Eng. (Lancashire). Parish Bury.

The registers of the parish church of Bury in the County of Lancasrter. Christenings, burials, & weddings (Volume 2) online

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Online LibraryEng. (Lancashire). Parish BuryThe registers of the parish church of Bury in the County of Lancasrter. Christenings, burials, & weddings (Volume 2) → online text (page 16 of 52)
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workhouse given by Nathaniel Waterhouse, should, so long as the
overseers of the poor of the township of Halifax should think fit,
be a workhouse for the poor of the township of Halifax only ; and
that the overseers of the township of Halifax should pay to the
governors and trustees, out of the poor rates, the yearly rent of £10
for the same, which rent should not be varied ; but in case the over-
seers should be desirous to quit the workhouse, and discontinue to
use the same as a workhouse, then it should be lawful for the
governors and trustees to demise the same as the other parts of the
charity estates ; and it was further enacted, that one of the governors
and trustees should be president, governor and treasurer for one
year ; and that the governors and trustees should each in his turn
be president, governor and treasurer ; and that every new-elected
governor and trustee should be invested with power to act in the
trusts without having the trust estates conveyed to him, until the
number of governors and trustees in whom the trust estates should
be vested should be reduced to five, and then so soon as conveniently
might be after such reduction, the trust estates should be conveyed
to the use of themselves, and such new-elected governors and trustees;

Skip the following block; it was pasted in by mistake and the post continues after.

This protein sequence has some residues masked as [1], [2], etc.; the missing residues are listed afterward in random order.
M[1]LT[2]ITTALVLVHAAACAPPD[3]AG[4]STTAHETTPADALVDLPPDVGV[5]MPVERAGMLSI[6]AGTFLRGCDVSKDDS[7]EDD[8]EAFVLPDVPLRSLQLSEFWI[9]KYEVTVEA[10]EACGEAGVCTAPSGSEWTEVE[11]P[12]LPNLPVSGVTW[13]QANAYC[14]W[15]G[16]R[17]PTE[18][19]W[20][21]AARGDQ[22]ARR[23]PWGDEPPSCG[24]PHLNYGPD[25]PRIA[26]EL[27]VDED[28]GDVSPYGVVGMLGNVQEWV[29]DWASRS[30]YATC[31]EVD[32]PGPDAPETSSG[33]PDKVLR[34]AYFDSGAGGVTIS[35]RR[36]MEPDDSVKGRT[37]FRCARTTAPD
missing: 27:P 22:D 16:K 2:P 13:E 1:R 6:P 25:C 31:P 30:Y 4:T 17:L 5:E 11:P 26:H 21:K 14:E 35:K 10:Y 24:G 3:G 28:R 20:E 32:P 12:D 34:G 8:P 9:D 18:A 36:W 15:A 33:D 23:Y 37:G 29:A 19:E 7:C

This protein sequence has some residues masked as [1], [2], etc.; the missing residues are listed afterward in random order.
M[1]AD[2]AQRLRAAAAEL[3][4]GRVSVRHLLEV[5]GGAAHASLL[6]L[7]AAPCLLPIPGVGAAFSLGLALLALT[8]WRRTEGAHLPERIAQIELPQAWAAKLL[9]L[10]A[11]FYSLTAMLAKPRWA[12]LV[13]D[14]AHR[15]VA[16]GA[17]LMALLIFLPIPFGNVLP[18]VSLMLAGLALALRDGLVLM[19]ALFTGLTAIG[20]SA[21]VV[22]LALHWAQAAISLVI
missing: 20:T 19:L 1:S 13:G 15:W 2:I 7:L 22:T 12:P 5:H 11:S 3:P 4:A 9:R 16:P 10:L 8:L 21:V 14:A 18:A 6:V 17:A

and that it should be lawful for the governors and trustees, or the
major part of them, at any public meeting, whereof fourteen days'
notice should be previously given, to make such regulations and
orders for better executing the powers vested in the governors and
trustees, and regulating the charity and management of the trust
estates, as to the governors and trustees, or such majority, should
seem meet ; and that two books should be kept by the governors
and trustees, in one of which should be entered all regulations and
orders made respecting the charity ; and in the other should be
fairly entered, all receipts, payments, and disbursements respecting
the trust estate, and the affairs thereof ; and that the accounts of
the charity should be settled and passed by the governors and trustees,
on the first Wednesday in March annually, at which time, or within
twenty-one days after, all and every the clergymen, receiving or
taking any benefit or interest under the will of Nathaniel Waterhouse,
and also the churchwardens and overseers of every of the townships,
and also any two or three of the inhabitants of every township,



170 PUBLIC CHARITIES.

should have liberty to examine and inspect the said books and ac-
counts, from ten in the forenoon till four in the afternoon ; and
that the balance on settling the accounts should be paid in the
manner before directed, except £40, which it should be lawful for
the governors and trustees to retain and keep in hand, to answer
such future payments as might from time to time become due before
the next rents of the trust premises should become payable.

"Since the passing of the Act of Parliament, the trust has been
managed by governors and trustees elected in the manner thereby
directed, and the estates have been conveyed in the manner prescribed
from time to time, and regular meetings of the governors and trustees
are held twice a-year, at which the accounts are examined and passed.

"The governors and trustees are in possession of the several
estates and property mentioned or referred to in the act of Parliament,
with the exception of some parts that have been sold or disposed of
under the authority of the clauses or provisions contained in the
Act with reference to that subject. A rental of the property in the
occupation of tenants, with the names of the tenants, has been
supplied by the clerk of the governors and trustees, and from this
it appears that the rents for the year 1826 amounted to£l, 181. 3s. 4d.